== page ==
It's Your Money  

Tax implications of election

With the Liberal government re-elected, it is time to consider how your taxes could be affected by their election promises. 

You should, however, keep in mind that the Liberals are now managing a minority government, so their ability to implement their planned changes is reliant on securing votes from other parties (and also that they did not do a great job of fulfilling their campaign promises in their last term…).

Nonetheless, the major changes that they are suggesting to go ahead with are the following:

  • The basic personal amount will likely be increased from the current $12,069. Normally, this amount is increased by inflation each year, but the Liberals had promised to increase it by 15% over their four-year term.
  • This increase won’t be universal though as it will be reduced for anyone earning more than $147,667 and eliminated for those in the top tax bracket, which is $210,371 in 2019.  
  • Maternity and parental benefits received through the employment insurance (EI) program are expected to become tax-exempt at source starting in 2020. Someone that receives $45,000 per year in EI benefits would come out ahead by approximately $150 per month.
  • Old Age Security (OAS) is planned to increase by 10 per cent for seniors over age 75 who earn less than $77,580 per year. This could equate to an increase of up to $60.75 per month and is proposed to kick in July of next summer.
  • Canada Pension Plan (CPP) survivor payments are supposed to see an increase of 25%. Currently, a spouse or common-law partner can receive up to 60% of what their deceased spouse previously received and this increase could add up to $173 per month of your money being returned to you.
  • Adoptive parents could also see a change in their EI benefits as the Liberals proposed eligibility for a 15-week leave; the exact same as for maternity leave.
  • The Canada Child Benefit (CCB) is planned to see an increase for those parents who have children less than one year of age. The 15% boost would be for the first year only and then the CCB amount would decrease to the regular amount.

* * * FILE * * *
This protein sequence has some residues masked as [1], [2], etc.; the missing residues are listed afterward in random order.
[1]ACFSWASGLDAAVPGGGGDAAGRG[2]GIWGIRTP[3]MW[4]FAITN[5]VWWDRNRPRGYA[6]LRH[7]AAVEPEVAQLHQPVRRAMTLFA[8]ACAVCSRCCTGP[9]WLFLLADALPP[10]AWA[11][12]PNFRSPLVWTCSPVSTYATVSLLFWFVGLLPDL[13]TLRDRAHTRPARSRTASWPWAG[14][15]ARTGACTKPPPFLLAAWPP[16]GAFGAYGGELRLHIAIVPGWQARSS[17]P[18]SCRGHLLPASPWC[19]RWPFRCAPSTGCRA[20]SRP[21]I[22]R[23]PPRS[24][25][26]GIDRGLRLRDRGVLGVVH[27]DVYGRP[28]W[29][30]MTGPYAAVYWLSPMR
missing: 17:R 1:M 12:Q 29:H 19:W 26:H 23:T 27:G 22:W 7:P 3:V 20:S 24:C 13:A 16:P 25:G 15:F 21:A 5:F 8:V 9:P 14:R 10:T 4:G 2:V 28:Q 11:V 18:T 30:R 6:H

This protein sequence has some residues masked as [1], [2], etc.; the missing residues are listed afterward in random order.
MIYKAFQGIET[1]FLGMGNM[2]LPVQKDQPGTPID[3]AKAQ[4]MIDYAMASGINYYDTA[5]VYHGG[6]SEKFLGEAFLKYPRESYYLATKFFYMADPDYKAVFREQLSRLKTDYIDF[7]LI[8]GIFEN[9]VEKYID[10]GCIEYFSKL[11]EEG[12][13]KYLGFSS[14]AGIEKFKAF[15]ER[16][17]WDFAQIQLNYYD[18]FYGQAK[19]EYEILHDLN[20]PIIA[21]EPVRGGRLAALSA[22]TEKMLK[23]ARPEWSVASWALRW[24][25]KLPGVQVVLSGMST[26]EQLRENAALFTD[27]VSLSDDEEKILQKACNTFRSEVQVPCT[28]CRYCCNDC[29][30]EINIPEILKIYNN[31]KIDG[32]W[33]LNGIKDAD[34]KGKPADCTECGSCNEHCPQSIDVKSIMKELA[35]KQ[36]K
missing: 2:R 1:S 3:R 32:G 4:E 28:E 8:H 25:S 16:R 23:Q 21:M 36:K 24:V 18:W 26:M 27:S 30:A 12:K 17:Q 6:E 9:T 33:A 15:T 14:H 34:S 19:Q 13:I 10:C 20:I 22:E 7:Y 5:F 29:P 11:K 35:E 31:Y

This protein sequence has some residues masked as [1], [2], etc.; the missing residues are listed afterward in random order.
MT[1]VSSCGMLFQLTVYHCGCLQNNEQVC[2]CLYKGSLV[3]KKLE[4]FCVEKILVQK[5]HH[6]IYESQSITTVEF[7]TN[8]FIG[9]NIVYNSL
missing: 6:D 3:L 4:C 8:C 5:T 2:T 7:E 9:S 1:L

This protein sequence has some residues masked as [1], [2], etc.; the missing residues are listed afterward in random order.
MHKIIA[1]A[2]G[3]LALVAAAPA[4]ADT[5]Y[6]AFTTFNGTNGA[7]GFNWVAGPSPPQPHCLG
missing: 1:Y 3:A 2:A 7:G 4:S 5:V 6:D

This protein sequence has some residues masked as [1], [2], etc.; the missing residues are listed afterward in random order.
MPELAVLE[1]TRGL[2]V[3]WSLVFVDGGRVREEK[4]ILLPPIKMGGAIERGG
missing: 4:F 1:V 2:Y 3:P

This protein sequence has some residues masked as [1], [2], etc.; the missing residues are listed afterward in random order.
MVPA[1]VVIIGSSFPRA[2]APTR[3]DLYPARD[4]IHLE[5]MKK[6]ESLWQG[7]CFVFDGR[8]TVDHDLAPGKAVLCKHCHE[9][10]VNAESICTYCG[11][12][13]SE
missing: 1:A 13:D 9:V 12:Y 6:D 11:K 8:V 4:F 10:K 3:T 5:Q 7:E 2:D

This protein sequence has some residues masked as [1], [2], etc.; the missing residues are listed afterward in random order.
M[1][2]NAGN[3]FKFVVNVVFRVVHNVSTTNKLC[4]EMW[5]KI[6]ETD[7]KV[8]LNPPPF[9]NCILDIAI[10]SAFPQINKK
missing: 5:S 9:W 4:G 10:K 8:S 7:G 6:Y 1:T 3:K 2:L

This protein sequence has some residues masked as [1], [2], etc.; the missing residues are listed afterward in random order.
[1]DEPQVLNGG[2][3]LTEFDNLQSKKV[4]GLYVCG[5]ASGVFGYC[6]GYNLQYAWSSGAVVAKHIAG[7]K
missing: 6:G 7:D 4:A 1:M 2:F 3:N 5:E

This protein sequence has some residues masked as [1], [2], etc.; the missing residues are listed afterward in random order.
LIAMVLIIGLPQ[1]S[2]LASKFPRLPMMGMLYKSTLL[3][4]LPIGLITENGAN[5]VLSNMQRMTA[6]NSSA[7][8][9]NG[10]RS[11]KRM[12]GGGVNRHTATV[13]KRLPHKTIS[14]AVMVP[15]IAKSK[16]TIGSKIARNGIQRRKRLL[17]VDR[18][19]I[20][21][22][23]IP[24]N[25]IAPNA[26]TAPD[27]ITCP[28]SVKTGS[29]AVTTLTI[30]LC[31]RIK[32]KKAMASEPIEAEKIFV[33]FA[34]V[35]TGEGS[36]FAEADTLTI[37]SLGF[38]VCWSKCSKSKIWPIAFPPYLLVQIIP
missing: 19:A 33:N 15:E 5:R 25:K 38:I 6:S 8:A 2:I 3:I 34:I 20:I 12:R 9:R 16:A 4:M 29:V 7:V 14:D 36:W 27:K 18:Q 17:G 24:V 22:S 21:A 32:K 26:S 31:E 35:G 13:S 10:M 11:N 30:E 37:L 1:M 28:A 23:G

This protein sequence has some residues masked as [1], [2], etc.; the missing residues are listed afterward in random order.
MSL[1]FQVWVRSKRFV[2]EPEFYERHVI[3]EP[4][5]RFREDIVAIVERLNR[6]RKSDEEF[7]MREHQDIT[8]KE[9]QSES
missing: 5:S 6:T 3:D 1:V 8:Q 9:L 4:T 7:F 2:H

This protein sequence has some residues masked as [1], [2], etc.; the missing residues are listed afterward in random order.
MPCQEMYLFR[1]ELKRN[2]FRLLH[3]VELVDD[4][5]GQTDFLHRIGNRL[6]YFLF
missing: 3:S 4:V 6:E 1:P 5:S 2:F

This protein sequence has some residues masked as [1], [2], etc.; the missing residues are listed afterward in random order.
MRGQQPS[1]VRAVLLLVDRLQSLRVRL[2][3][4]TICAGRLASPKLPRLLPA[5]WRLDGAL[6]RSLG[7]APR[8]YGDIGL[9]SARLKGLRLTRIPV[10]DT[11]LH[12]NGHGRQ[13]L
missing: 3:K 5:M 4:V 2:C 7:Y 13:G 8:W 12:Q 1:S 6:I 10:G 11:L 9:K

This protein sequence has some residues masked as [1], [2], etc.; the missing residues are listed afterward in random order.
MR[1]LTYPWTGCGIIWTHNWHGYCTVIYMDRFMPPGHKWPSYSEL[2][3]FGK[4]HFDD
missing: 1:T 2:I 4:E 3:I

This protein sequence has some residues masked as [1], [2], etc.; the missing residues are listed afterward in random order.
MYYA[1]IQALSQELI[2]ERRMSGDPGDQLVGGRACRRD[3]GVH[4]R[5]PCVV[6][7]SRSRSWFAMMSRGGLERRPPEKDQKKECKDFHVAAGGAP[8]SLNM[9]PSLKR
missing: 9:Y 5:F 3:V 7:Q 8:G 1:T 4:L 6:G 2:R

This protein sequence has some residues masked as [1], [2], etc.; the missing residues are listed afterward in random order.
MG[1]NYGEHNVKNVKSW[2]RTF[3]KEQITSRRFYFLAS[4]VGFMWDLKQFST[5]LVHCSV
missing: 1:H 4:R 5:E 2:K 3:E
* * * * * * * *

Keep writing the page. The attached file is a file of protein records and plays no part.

• The Child Disability Benefit applies to families caring for a child under the age of 18 with a disability and the Liberals are planning to double the benefit amount to $5,664 per year.
  • Announced in their last budget, the Canada Training Credit was proposed to start in 2020 and would help cover up to 50% of eligible tuition and fees associated with training. If they continue to plan on implementing this, they would likely stick to their previously suggested lifetime limit of $5,000.

We will have to wait and see for sure which items are actually voted through, but our constantly changing tax regime in Canada highlights just how important it is to have a “living” financial plan.

A living plan is a written document that shows where you are today, where you want to get to and details how you will get there. As tax rules change, the “how” needs to be regularly updated and adapted.


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About the Author

Brett, designated as a chartered investment manager and certified financial planner, is the regional director (Okanagan) for IG Wealth Management.

In addition to his “day job," Brett was appointed to the board of directors of FP Canada (formerly FPSC) in 2014, named as the board’s vice-chair in 2017 and took over as board chairman in 2019. 

Brett has been writing a weekly financial planning column since 2012 and provides his readers with easy to understand explanations of the complex financial challenges that they face in every stage of life.

Enhancing the financial literacy of Canadian consumers is a top priority of Brett’s and his ongoing efforts as a finance writer and on the regulatory side through the FP Canada board focus on this initiative.   

Please let Brett know if you have any topics that you’d like him to cover in future columns by emailing him at [email protected]

The views expressed are strictly those of the author and not necessarily those of Castanet. Castanet does not warrant the contents.

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